Zambia – home of the safari aficionado

Zambia is a cracking safari destination which sometimes seems to be forgotten amongst the more frequently visited safari destinations such as Kenya, Tanzania, Botswana & South Africa.

Above: Nesting carmine bee-eaters; which are iconic to South Luangwa in October.

My recent safari in October 2019 covered two wonderful wildlife areas, which I hadn’t visited for many years, namely South Luangwa & Lower Zambezi National Parks.

At this time of the year the thermometer is pushing 35 Celsius during the day, making this time of year suitable for hardier travellers. Earlier in the season, between June – September, the weather is somewhat cooler. The rains usually break in South Luangwa between the middle to end of October, and in Lower Zambezi later on in November.

Above:  The team at Kakuli Camp, South Luangwa.

The Zambian people are generally very happy go lucky, cheerful & friendly, and speak very good English, which adds a lot to the overall atmosphere for the visitor. The quality of the guiding in both parks was impressively high, including from a couple of younger guides who were dedicated conservationists.

Above: Latitude 15,  Lusaka.

There is a lot to be said for spending the first night at Latitude 15, a homely, fashionable boutique hotel located in the quiet suburb of Kabulonga, to the east of the city of Lusaka, in order to rest and acclimatise before heading off on safari the following morning.

Light aircraft, varying in size from 29-seater Jetstream 41 and 50-seater Bombardier Dash 8 planes to smaller 12-seater C208 Caravans are used to access the parks.

In South Luangwa the well graded all weather road network, higher density of camps & lodges, compared to the more remote areas, and well deserved reputation for excellent game viewing around the central Mfuwe area, makes this part of the park generally busier with safari goers than areas further north or south.

Above:  The new Puku Ridge Camp, South Luangwa

Day & early evening spotlight game drives are enjoyed from all the camps offering vehicle safaris; the guided bush walks were especially exciting.

Above: Walking at Mapazi Camp, South Luangwa National Park.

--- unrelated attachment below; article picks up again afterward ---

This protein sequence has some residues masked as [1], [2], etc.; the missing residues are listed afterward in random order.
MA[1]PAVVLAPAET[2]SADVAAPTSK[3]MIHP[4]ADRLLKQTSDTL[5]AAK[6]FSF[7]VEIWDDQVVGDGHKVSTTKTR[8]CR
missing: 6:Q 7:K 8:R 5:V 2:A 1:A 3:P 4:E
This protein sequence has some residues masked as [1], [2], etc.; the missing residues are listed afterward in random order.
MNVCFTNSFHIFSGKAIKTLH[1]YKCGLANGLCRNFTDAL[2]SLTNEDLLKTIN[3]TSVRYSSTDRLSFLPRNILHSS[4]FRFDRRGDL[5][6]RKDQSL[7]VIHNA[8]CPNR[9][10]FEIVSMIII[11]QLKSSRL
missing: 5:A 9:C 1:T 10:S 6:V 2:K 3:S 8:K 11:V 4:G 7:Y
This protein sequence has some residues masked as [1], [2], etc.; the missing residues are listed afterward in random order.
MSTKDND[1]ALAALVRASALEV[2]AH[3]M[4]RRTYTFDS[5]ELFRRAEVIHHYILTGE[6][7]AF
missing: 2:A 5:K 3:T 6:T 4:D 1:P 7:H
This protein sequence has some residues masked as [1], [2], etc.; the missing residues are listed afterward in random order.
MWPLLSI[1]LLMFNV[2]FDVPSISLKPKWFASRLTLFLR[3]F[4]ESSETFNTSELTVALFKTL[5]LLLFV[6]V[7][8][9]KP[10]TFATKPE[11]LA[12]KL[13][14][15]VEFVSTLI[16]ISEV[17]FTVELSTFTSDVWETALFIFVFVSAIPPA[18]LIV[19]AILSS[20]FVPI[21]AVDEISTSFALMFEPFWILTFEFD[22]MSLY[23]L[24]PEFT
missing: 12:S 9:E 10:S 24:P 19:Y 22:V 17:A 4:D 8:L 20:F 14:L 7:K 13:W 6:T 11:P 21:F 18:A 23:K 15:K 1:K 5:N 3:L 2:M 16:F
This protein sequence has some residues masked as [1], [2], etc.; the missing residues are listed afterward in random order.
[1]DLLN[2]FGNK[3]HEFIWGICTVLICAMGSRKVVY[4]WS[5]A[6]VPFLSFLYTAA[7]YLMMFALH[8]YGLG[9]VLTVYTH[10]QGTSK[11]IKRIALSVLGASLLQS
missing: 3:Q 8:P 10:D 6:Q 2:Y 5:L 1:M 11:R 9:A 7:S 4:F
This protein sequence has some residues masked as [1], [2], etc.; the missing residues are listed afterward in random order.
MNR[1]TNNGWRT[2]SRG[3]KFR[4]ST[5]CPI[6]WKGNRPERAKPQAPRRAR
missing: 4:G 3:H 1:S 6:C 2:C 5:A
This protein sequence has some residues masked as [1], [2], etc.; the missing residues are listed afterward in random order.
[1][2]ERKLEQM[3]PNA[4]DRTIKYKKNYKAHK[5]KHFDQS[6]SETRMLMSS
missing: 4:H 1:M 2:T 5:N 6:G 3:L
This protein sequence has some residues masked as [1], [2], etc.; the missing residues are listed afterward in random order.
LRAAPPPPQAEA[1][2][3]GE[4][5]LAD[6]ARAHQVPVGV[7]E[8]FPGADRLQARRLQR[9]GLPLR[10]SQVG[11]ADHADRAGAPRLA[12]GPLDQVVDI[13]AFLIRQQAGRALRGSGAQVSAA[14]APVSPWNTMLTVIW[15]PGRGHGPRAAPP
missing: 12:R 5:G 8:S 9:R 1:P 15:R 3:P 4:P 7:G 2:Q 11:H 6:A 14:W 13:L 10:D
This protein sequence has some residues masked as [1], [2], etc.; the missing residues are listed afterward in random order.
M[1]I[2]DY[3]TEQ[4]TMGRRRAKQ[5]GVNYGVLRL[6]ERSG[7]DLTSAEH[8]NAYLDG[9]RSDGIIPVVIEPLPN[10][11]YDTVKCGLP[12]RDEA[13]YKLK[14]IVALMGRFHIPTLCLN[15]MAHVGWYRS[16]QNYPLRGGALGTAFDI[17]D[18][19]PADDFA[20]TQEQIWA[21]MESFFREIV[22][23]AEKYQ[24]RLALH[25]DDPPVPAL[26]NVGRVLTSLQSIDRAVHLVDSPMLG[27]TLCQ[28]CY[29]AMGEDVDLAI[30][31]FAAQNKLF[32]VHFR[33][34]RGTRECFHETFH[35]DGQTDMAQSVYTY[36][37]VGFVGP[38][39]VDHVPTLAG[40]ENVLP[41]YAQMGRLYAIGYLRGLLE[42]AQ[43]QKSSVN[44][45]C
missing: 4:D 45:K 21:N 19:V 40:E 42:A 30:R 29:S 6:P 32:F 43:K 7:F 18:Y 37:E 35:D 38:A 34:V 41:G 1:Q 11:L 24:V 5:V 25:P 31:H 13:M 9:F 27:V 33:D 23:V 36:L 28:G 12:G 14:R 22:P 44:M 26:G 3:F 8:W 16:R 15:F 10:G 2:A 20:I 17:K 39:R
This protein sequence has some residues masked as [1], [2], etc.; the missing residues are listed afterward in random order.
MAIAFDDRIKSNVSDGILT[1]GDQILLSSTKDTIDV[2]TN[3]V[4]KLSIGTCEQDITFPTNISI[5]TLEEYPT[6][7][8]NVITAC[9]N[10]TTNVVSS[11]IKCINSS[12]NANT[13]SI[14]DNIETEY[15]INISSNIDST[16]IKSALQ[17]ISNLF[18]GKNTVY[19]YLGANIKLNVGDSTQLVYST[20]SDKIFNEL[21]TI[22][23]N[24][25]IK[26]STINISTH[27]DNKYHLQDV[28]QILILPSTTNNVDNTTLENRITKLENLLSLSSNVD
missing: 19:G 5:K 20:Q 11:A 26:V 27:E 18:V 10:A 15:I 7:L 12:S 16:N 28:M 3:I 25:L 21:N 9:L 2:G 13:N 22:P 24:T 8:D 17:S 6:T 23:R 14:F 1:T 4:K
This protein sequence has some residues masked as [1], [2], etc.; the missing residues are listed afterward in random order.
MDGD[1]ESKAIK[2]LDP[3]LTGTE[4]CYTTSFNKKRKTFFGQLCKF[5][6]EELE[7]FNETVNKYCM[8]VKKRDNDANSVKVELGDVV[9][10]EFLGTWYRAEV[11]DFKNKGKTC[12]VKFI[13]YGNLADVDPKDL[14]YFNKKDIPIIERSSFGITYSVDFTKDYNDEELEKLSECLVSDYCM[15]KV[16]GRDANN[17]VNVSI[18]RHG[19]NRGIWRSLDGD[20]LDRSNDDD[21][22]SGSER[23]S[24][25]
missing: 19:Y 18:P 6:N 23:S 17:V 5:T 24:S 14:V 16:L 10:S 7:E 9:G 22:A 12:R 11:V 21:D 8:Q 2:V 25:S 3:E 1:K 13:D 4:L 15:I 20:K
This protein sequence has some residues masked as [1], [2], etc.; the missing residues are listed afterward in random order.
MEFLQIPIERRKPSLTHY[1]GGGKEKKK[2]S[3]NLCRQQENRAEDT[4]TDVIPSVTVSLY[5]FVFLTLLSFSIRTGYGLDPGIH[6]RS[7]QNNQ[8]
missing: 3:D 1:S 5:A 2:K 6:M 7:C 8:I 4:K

During a week’s safari throughout the southern central & northern areas of the park we encountered lion every morning & evening, several leopard on night game drives, solitary spotted hyena, civets & genets by spotlight, plenty of small herds of elephant with youngsters, a huge herd of buffalo in the Nsefu sector, hippos & crocodiles in and around the Luangwa River, Thornicroft’s giraffe, a few zebra, warthog and lots of antelope such as waterbuck, impala, bushbuck, kudu & puku.

The birdlife in South Luangwa was especially impressive: we came across a wide variety of raptors and dry bush country birds, as well as many waders and other water birds around the river and pans.

Above: On safari in South Luangwa National Park.

Owing to the October heat we started early each morning with a game drive or bush walk (5 a.m. wake up to leave camp at 6 a.m.), travelled between camps in the late morning or during the middle of the day, and did a game drive in the late afternoon (4 p.m.) which, after a sundowner, extended into a night game drive (until 7.30/8 p.m).

Above: Sunset over the Luangwa River.

A light aircraft transfer took us from South Luangwa to Lower Zambezi National Park.

This is an area of beautiful landscapes running along the north bank of the constantly flowing Zambezi River (thanks to the Kariba dam upstream) and flanked by the hills of the Zambezi escarpment. Zimbabwe’s Mana Pools National Park runs along the river’s southern bank.

Above: Al fresco lunch in the shallows of the Zambezi River.

There are just a handful of camps strung along the river, lending the park a real atmosphere of exclusivity and providing a true escape from the modern world.

Above: The ladies at Chongwe River Camp.

All the camps offer the same activities: day & evening game drives, guided bush walks, boat safaris, fishing and canoeing.

Above:  Canoe safari in Lower Zambezi National Park.

We encountered typical October semi-desert conditions in the park: plains of dry, dusty, light brown sandy soil without a blade of grass interspersed with acacia & mopane woodland, as well as groves of ilala palms and impressive baobabs.

We enjoyed some excellent general wildlife viewing, including impala, warthog, zebra, waterbuck, lots of relaxed elephant, buffalo, kudu & lion.

Above & below:  Lower Zambezi National Park.

Above: Crocodiles at night.

Large numbers of hippos & crocodiles inhabited the river and its banks. Some interesting nighttime animals including a party of three porcupines, civets, bush babies & leopards. There was also a very good diversity of birdlife.

Above: The beautiful Carmine Bee-Eater.

Zambia is very much the home of the safari aficionado, offering thrilling close up wildlife experiences by open 4×4 vehicle, as well as on foot and by boat & canoe. There is a wide variety of places to stay ranging from the very simplest bush camps relying on lanterns at night to luxury camps boasting the most comfortable accommodation with plunge pools. South Luangwa and Lower Zambezi make a memorable combination of parks, and can also be combined with trips to Kafue and Livingstone (Victoria Falls).

Please do not hesitate to contact me to discuss this holiday in more detail or have a read of the destination area of our website for further inspiration on a journey to Africa or anywhere else in the world click here.